Vladimir Nabokov

NABOKV-L post 0025336, Thu, 24 Apr 2014 15:14:50 +0000

Re: viola/viol/vial/phial . . .
>>>”Fialta, an Adriatic resort whose name is a blend of Fiume and Yalta”

As we celebrate birthdays of both VN and The Bard, don’t forget Viola and Sebastian who were shipwrecked off the Adriatic shore (Illyria).

Yalta, and Crimea in general form the most important episode of VN’s youth – his first entomological publication, his last shrunken piece of free Russia, now again part of Tartary.

Victor Fet

From: Vladimir Nabokov Forum [mailto:NABOKV-L@LISTSERV.UCSB.EDU] On Behalf Of Didier Machu
Sent: Thursday, April 24, 2014 4:25 AM
Subject: [NABOKV-L] viola/viol/vial/phial . . .

The pun (is it merely a pun?) on vial and violet certainly came easily to VN's mind, witness the "vial of violet-blue capsules banded with dark purple" Humbert is prescribed by Dr. Byron (the next doctor he faces is Dr. Blue): "the pill vial" containing "Papa's Purple Pills" Humbert, of course, is to produce before Lolita (his own "ultraviolet darling") and experiment on her.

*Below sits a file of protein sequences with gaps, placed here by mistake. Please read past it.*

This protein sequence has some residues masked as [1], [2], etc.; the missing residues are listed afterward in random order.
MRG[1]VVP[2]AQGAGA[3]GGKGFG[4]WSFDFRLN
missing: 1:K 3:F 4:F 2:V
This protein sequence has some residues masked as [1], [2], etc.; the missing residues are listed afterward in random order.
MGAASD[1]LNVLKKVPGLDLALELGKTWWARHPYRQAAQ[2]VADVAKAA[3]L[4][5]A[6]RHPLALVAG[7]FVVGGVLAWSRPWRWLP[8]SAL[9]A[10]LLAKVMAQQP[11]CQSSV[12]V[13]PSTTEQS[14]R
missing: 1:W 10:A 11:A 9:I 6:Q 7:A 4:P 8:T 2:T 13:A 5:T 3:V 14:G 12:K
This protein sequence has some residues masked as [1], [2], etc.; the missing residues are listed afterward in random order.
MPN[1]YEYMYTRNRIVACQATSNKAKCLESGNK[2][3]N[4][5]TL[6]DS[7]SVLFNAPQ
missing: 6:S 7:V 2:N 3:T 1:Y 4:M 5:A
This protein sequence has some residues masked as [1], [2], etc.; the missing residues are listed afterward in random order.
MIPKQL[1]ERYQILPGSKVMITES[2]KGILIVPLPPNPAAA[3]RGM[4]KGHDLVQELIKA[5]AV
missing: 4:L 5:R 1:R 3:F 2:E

Didier Machu
Returning to the “violets” (viola/viol/vial/phial and… fialka?) in the posting where I quoted from Ada (related to her “violarium”) I forgot to add the concluding lines that mention Dr. Krolik’s death (he died intestate) since the three quotes begin with violets and end with references to death. Brian’s relation of violets and larvae in ADA to John Shade’s lines about IPH [“Iph / Was a larvorium and a violet, / A grave in Reason’s early spring.” (52, ll. 515-17) ] added a fundamental connection not only concerning those two novels, but his short-stories too.
I found the Russian word “fialka” in Aliko Nakata’s article and another entry deserving investigation: violets and women ( mothers and adulterous wives):
“Fialta, an Adriatic resort whose name is a blend of Fiume and Yalta (Boyd Russian Yeas, 426), is associated with violets via fialka, the Russian word for violet (Lee 33, Parker 131). The first association of Fialta with violets occurs near the beginning of the story: "I am fond of Fialta […] because I feel in the hollow of those violaceous syllables the sweet dark dampness of the most rumpled of small flowers, and because the altolike name of a lovely Crimean town is echoed by its viola" (413, italics added). The adjectives "dark" and "small," used here to describe violets, are also used elsewhere to describe Nina: "I still wonder what exactly she meant to me, that small dark woman of the narrow shoulders and 'lyrical limbs' " (423). A Failed Reader Redeemed: "Spring in Fialta" and The Real Life of Sebastian Knight Akiko Nakata, Nagoya, Japan. Nabokov Studies, 11, 2007/2008.
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